Supporting your Child & Yourself Through Separation & Divorce

Supporting your Child & Yourself Through Separation & Divorce

There is possibly no other situation quite as painful as separation from your child’s other parent. The intensity of feelings experienced by both parents about the situation and towards each other can become destructive and divisive.

In these extreme situations we can often lose sight of our children’s deepest needs and what is most supportive for everyone in the long term.

It is essential to remember that it is in the child’s best interests for both parents to maintain involved in the child’s life.

When we have made some commitment to attachment parenting any parental separation may feel damaging. In this situation your child’s emotional home base becomes really important as their need for stability and continuity remains high. Gift yourself the opportunity to move forward. Trust in your child’s healing ability to express themselves and respect that each parents ability to offer empathy during times of distress will fortify the relationship.

Resource yourself

  • It is essential to voice all your feelings; sadness, rage, frustration, fear, but within a safe and adult-held space
  • Only you can own your feelings – your child does not deserve to receive them
  • Create time & space for yourself by inviting other loving people to be with your child
  • Seek loving adult encouragement which doesn’t feed your victim-state or fuel your negativity
  • Seek professional support with a compassionate therapist, counsellor or coach
  • Try to maintain clear, loving, firm limits both for your child’s benefit and your own
  • Own the voice which seeks to punish an ex-partner – find responsible adult support with this

Being present for your child

  • Listen, validate, again and again…expect big and messy emotions
  • Allow them their own feelings remembering it’s not actually about you
  • Connect with cuddles and rough and tumble physical play
  • See each tantrum as a necessary expression of the healing process – they are grieving
  • Recognise that your child’s big emotions might be triggered by small events
  • Commit to some special time each day – even 15 minutes of dedicated time can meet a child’s need for attention when they may feel your attention being pulled elsewhere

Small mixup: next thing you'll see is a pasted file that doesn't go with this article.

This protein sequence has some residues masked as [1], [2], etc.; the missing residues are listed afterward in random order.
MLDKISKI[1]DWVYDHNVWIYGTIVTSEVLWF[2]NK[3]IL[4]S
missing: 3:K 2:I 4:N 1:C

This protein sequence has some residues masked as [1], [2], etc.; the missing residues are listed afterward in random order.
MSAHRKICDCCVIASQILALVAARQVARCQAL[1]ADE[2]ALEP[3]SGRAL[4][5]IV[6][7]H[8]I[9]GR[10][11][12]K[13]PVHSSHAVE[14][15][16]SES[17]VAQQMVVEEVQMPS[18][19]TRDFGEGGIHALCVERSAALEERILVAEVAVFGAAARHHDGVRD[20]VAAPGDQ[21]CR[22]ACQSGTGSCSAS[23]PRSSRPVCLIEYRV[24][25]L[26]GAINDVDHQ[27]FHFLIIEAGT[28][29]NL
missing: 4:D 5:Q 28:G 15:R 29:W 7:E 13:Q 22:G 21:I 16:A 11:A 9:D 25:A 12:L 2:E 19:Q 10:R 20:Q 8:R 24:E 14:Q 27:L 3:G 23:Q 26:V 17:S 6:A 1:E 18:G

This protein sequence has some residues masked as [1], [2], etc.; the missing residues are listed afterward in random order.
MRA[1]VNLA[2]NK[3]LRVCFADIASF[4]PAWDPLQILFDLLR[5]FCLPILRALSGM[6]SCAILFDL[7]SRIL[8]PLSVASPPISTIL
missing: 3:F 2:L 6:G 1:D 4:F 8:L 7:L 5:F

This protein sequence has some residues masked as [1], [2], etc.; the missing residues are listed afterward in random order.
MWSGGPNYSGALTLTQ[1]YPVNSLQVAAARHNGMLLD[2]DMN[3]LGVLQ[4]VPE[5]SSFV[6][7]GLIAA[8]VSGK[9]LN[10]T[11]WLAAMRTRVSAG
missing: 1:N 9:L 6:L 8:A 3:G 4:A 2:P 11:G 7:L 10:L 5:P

• An aggressive child is one who feels unsafe and helpless – give loving attention
  • Don’t emotionally reject your child for their positive feelings towards an ex-partner or new step-parent
  • Reassure your child that they are not responsible for family break-up and that they are loved
  • Use play therapy to allow your child to act out situations they are coming to terms with

Respecting each parent

  • Always speak respectfully of the other parent – criticising your ex-partner is like criticising your child
  • Reassure your child that they are loved by their other parent
  • Don’t make your child feel they have to choose between each parent – it will make them feel unsafe
  • Remember that support and affection with fathers is linked to a more positive relationship with the mother
  • Children adjust better when they have more regular and frequent contact with both parents
  • Try to find a way to involve each parent on special occasions
  • Communicate directly and privately with your ex-partner rather than via the child.

Supporting yourselves through transitions

  • Decide on contact arrangements with the child’s needs as the priority
  • Support your child in choosing what they want to take with them when staying away from their main home
  • Allow for items to move between homes (even if sometimes it feels painful to see them they will be giving your child a sense of continuity and safety)
  • On separation reassure your child that you will be reunited
  • Allow time for the transitions to settle into a rhythm, it is an ongoing process
  • Stay firm and loving in choosing to live your values and not those you may feel compelled to compete with
  • In upset stay connected and work things through with your child rather than allowing them to run to the other parent in their anger or distress
  • Validate your child’s feelings about impending separation and allow time and space for their feelings to quickly evolve
  • If possible make a commitment to stability and avoid major changes which your child may find disruptive such as a new school or moving house

Supporting the merging of families

  • Never be rude about a new step-parent, model respect
  • If your child complains about a step-parent validate and reflect back their feelings
  • Feel appreciation for a loving step-parent, they are a gift to your child even if they feel like a threat

When one parent leaves or needs to leave

  • A negative parent unable to emotionally support the child is worse than an absent one
  • If a parent drops contact reassure the child it is absolutely not about them and that they are utterly loveable
  • Explain that the parent’s absence is to do with them having a very difficult time and their love is covered up right now but their love for the child is always deep down in their heart.
  • Trust in your ability to love your child and listen and validate their grief


Empathetic & insightful article from Hand in hand Parenting
Comprehensive article with clear tools for supporting children through divorce


Dinosaurs Divorce: A Guide for Changing Families by Laurene Krasny Brown
Two Homes by Claire Masurel

Leave a Reply

Your email address will not be published.